The far-left extremist group also scrawled a chilling message on the wall that read, ‘If abortions aren’t safe you aren’t either,’ as well as the Antifa Symbol – a capital ‘A’ inside a circle – and the number 1312, which is a code that stands for ACAB, meaning ‘All Cps are Bastards.’
After the group ‘Ruth Sent Us’ doxxed the D.C.-area address of Supreme Court Justices, protesters showed up outside the homes of conservative Supreme Court Justice Brett Kavanaugh (pictured on Sunday, May 7) and Chief Justice John Roberts
An officer with a megaphone outside the home of Kavanaugh in Chevy Chase, Maryland on Saturday tells pro-abortion demonstrators to steer clear of the front of the justice’s home during protests
The damage was discovered on Mother’s Day when a passerby called police and reported seeing smoke coming from the headquarters of the pro-life group. The organization lobbies against legalized abortion and gay marriage, according to their website.
Multiple government and private sector agencies are communicating and coordinating to mobilize ahead of potential increases in civil unrest following the official ruling.
The leak showed a draft opinion written by conservative Justice Samuel Alito with four other justices on board with a complete overturn of Roe v. Wade, which would kick the abortion issue back to the individual states.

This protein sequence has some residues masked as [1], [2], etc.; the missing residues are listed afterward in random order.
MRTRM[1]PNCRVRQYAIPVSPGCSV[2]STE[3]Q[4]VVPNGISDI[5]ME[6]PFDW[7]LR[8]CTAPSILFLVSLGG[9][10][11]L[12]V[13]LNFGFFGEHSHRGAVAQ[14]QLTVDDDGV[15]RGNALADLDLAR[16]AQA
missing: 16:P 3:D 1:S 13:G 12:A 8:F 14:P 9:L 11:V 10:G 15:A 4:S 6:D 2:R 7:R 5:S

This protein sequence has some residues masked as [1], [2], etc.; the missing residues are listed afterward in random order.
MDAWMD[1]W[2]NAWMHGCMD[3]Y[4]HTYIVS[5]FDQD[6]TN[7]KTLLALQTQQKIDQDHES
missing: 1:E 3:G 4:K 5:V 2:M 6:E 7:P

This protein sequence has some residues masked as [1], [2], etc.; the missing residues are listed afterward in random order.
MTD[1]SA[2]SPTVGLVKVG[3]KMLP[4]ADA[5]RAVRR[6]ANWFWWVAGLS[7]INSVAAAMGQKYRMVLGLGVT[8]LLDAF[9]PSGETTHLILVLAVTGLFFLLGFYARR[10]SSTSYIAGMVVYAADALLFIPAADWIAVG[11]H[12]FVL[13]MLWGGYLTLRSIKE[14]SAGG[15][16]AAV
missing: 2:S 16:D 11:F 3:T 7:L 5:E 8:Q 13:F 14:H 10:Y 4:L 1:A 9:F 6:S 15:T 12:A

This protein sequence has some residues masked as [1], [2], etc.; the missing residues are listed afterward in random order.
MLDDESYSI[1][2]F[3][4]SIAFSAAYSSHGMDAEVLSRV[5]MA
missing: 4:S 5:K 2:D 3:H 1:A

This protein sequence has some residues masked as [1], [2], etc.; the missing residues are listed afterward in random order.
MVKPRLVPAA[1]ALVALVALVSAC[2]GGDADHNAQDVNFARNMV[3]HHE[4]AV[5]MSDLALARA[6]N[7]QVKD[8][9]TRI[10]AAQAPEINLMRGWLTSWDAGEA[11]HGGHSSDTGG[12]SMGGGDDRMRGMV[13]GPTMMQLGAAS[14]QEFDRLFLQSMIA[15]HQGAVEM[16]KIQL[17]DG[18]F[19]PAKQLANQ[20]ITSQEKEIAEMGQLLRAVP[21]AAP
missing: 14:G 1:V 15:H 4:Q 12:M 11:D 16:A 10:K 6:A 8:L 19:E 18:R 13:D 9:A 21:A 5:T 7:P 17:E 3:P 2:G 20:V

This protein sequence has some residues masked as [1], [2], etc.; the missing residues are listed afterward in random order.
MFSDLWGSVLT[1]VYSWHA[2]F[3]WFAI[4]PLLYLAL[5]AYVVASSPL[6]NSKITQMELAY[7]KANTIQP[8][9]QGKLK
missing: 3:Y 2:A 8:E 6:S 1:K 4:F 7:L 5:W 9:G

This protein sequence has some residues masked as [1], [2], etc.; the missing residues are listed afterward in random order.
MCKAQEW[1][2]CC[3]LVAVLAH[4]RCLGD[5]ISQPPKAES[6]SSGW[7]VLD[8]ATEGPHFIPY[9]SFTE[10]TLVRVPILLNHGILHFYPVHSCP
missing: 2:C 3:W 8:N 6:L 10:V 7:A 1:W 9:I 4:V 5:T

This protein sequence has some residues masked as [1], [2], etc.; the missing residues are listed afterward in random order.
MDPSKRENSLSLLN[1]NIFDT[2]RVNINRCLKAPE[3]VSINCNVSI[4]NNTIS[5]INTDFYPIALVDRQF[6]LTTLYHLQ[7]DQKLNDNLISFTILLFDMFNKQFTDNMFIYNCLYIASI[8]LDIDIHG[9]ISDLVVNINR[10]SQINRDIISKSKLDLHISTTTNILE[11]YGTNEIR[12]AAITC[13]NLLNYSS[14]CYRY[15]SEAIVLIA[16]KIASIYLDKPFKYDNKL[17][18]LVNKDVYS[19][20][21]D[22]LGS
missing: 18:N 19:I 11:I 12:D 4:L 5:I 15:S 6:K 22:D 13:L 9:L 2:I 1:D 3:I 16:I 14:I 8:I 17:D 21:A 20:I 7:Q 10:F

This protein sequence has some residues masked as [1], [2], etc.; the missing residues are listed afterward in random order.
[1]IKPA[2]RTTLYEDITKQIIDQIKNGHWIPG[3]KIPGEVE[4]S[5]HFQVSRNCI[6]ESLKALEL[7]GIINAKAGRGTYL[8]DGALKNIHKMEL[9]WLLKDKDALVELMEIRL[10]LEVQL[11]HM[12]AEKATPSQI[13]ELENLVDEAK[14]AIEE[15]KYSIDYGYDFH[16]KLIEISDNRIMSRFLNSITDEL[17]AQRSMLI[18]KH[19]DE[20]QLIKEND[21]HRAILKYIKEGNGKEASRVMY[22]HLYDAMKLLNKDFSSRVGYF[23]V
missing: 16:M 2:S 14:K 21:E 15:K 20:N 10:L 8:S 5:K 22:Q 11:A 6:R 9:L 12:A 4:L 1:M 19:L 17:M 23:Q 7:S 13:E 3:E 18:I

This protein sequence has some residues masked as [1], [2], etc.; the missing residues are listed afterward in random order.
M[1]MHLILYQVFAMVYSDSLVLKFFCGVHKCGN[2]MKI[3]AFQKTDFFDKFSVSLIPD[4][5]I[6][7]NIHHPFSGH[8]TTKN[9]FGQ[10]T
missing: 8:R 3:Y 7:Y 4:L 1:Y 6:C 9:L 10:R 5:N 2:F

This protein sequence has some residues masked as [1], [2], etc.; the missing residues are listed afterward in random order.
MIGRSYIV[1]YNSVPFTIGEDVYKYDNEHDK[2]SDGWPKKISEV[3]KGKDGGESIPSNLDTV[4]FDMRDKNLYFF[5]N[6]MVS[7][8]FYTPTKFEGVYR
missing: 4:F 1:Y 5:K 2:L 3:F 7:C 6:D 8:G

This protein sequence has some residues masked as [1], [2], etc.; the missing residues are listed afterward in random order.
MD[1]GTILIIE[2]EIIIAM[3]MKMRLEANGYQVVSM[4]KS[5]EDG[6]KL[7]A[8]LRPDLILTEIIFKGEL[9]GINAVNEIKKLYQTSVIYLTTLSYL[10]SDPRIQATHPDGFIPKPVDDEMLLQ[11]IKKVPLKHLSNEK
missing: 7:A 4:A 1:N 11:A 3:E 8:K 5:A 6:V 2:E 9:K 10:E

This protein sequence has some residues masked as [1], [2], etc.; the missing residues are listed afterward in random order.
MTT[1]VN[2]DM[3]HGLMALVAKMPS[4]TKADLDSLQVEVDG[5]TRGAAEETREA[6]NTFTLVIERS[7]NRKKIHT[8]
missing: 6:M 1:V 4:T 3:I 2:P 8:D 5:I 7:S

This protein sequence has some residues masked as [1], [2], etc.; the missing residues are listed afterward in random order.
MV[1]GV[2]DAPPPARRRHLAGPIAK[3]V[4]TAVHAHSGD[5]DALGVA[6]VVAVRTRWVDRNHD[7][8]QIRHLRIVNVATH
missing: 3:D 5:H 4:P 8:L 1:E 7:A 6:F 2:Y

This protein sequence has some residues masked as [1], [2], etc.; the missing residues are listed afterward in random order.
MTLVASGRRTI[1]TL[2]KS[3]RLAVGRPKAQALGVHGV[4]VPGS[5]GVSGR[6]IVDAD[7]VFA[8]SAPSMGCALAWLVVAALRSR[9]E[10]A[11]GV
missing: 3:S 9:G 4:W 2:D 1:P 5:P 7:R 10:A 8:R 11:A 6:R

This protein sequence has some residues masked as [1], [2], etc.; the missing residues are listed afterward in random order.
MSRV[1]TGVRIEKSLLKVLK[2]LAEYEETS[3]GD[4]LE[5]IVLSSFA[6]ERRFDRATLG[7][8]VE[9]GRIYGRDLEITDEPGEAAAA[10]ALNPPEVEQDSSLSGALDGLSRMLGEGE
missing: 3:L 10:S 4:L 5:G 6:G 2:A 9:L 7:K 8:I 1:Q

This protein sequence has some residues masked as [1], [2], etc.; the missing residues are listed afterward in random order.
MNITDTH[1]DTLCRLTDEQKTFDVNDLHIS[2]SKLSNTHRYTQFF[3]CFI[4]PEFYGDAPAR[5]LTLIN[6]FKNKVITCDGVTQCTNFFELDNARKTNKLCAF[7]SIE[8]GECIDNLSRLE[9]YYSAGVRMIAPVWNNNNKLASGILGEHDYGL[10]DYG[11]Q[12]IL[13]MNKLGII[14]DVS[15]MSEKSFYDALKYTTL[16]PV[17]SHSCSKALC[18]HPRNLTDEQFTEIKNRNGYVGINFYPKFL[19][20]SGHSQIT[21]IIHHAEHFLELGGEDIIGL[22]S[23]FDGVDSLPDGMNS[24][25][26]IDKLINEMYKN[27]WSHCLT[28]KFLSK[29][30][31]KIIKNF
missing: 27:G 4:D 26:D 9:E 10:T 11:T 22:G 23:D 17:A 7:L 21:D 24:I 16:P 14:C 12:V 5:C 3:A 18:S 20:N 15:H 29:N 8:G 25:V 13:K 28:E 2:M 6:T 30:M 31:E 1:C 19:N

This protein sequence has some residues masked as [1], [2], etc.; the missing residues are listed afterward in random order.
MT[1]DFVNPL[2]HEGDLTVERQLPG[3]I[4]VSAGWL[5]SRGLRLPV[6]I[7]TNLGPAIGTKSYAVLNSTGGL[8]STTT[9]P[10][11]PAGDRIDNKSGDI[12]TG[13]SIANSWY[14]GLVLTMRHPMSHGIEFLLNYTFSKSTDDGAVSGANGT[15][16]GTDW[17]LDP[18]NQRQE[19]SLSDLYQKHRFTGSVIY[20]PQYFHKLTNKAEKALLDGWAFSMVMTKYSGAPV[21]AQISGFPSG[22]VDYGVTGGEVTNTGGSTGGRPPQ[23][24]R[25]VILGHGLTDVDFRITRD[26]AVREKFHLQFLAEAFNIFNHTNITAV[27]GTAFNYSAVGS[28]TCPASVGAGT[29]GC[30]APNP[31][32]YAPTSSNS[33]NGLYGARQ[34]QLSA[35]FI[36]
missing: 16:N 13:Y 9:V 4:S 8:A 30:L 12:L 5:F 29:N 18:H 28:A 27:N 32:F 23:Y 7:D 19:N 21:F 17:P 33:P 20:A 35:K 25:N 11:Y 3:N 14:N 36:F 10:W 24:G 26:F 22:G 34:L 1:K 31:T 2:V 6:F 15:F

Chief Justice Roberts, a conservative, did not sign on with the opinion for a full overturn, although he does support a 15-week ban.
The issue of abortion was brought back before the Supreme Court as Mississippi case Dobbs v. Jackson Women’s Health Organization was escalated as the state tried to ban abortion at the 15-week point of a pregnancy.
But now, if the landmark case is overturned with the 6-3 conservative majority, many red-state governors have already said they would completely outlaw abortion.
Even if Justice Roberts does dissent from his conservative colleagues, they still have the numbers to overturn the ruling.
The issue of violence over the ruling is also raising eyebrows at the state level.
A Nevada counterterrorism agency memo indicated worries about the safety of election workers in the 2022 midterm elections in the fallout from the decision.
A Virginia fusion center document flagged potential for the doxxing of people’s personal information as well as cyber attacks on abortion centers. They even warned against violence from extremists unrelated to the abortion issue at hand.
Before the Supreme Court leak, the Biden administration was focusing on combating domestic violence.
DHS Secretary Alejandro Mayorkas called domestic violence one of the greatest terrorism threats facing the U.S.